EUGENE — Marcus Arroyo was in a predictable location when Willie Taggart called about a job opportunity in Oregon.

The well-traveled assistant was on the tarmac as a flight attendant was asking passengers to shut off their portable electronic devices.

“My first response was, ‘I’ll call you back, I’ve got to buckle my seat belt. I’m actually taking off right now and I’ll call you back when I land,’” Arroyo recalled of the conversation with Oregon’s new head coach. “It was flattering first of all. It was surprising.”

Taggart had to reshuffle his coaching staff with the Ducks in his second month on the job after David Reaves was arrested for intoxicated driving Jan. 22 before resigning Feb. 3.

After grinding through the 2016 recruiting cycle, Taggart tabbed Arroyo to be the program’s co-offensive coordinator and quarterbacks coach on Feb. 21.

Taggart said he wanted to work with Arroyo — who was the Tampa Bay Buccaneers quarterbacks coach in 2014 — but he didn’t have the budget to add him to his staff at South Florida.

Now the 37-year-old Arroyo is mentoring Justin Herbert and three other underclassmen quarterbacks in the program.

“Justin and the young QBs need someone that understands what they’re going through,” Taggart said. “They need someone that has coached at the highest level and can help them grow.”

Arroyo played the position at San Jose State where he passed for 4,672 yards with 28 touchdowns and 28 interceptions.

In order to be the starting quarterback at Oregon, Arroyo will demand better efficiency than he had with the Spartans, who were 20-29 during the four seasons he played (1998, 2000-02).

“He’s really just talked about getting to know us,” Herbert said of Arroyo. “He says he’s got to earn our trust, just like we have to earn his. The more time we spend with him, the better of a guy he gets. It’s just been a good time so far with him.”

Before getting on the field with his pupils for spring practice, Arroyo cut up the film from Herbert’s freshman season to study his performances in third-down situations, in the fourth quarter and when the Ducks were still competing in games they were trailing.

“What I saw on film coming in was a young man with great poise, some really good traits and intangibles,” Arroyo said. “I’m beginning to see more and more of what I thought I saw — great guy who wants to work and is really excited about the opportunity to continue to grow.”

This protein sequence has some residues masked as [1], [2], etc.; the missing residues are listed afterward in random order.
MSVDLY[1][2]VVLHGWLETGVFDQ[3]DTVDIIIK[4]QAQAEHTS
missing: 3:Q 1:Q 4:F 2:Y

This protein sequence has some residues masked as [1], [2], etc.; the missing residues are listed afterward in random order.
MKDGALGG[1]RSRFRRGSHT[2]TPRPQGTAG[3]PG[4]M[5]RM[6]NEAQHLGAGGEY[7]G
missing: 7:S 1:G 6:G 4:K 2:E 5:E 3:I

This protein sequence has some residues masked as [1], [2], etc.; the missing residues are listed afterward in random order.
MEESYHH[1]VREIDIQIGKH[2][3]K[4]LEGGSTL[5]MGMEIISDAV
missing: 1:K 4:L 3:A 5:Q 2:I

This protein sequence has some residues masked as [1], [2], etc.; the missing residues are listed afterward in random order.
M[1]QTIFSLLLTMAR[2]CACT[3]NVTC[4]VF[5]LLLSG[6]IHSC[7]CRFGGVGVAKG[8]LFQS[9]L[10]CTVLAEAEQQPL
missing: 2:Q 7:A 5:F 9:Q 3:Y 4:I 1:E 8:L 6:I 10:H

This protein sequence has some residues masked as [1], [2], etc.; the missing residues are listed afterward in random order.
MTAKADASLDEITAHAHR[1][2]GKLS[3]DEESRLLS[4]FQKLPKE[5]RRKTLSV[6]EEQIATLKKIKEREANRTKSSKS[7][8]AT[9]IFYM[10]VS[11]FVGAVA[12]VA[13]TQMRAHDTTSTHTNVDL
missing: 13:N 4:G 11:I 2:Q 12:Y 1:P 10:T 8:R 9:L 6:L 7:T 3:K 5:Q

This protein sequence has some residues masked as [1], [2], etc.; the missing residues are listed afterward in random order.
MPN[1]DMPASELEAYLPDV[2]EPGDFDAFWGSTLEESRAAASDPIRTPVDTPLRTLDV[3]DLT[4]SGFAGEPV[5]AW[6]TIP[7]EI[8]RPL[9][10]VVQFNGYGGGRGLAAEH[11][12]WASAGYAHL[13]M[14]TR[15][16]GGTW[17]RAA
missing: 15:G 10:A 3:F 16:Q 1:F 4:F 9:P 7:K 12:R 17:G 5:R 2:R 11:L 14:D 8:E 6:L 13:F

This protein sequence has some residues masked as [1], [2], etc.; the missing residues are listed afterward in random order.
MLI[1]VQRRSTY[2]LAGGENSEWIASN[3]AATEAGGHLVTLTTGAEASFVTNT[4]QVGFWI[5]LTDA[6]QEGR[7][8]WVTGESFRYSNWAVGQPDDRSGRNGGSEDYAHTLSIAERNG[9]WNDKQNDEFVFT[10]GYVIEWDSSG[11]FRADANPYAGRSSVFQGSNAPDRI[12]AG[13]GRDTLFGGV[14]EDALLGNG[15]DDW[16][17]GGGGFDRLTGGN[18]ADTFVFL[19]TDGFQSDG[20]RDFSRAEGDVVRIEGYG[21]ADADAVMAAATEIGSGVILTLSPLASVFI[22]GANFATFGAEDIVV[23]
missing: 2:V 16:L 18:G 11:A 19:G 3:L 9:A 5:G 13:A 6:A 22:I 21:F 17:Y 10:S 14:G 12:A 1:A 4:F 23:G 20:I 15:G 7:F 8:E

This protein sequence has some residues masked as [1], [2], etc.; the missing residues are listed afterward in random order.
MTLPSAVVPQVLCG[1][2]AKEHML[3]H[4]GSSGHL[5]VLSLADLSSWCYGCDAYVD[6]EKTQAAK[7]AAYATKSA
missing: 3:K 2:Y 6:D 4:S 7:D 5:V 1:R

Herbert provided some hope for a brighter future during last season’s 4-8 finish. The 6-foot-6 former Sheldon High standout passed for 1,936 yards with 19 touchdowns and four interceptions.

Through five spring practices, Herbert remains comfortably ahead of the pack in the competition to be Oregon’s starter when the season begins Sept. 2 against Southern Utah.

Redshirt sophomore Travis Jonsen has shown some improvement and has been No. 2 in Arroyo’s rotation this week ahead of redshirt freshman Terry Wilson and true freshman Braxton Burmeister.

“Obviously coming out here, (Arroyo) can tell if you watched film or not,” Jonsen said. “So I think that’s one of the big things he really emphasizes.”

Arroyo isn’t the only member of the new staff who can develop quarterbacks. Taggart (Western Kentucky) and wide receivers coach Michael Johnson (Arizona State) also played the position in college.

“Coach Arroyo adds juice, he expects a lot from us. That’s what pushes us to come out here and do what we’re supposed to do every day,” Wilson said. “I’ve actually known coach Johnson since he coached me at a Semper Fi (football) camp out in Oklahoma City. I have a good feel for him. …

“They all have that quarterback vibe to them. I think that’s a pretty cool thing.”

Arroyo’s coaching journey began as the offensive coordinator at Prairie View A&M of the FCS in 2004. He returned to San Jose State to be a graduate assistant and then a full-time assistant for Dick Tomey.

At only 28, Arroyo was hired as Wyoming’s offensive coordinator before becoming California’s quarterbacks coach under Jeff Tedford. He was also an assistant at Southern Miss in 2013 and Oklahoma State in 2015-16.

Taggart met Arroyo in Tampa, Fla., where he became the Buccaneers’ interim play-caller after Tedford left the NFL because of health issues.

Arroyo said Oregon was an alluring landing spot.

“There’s no barrier to success here,” he said. “And then having a relationship with coach Taggart over the last couple years coming from the NFL was something we kept an ongoing relationship with.

“In our business it’s a small circle. When you find good people that you want to work with you stay in contact, and it worked out.”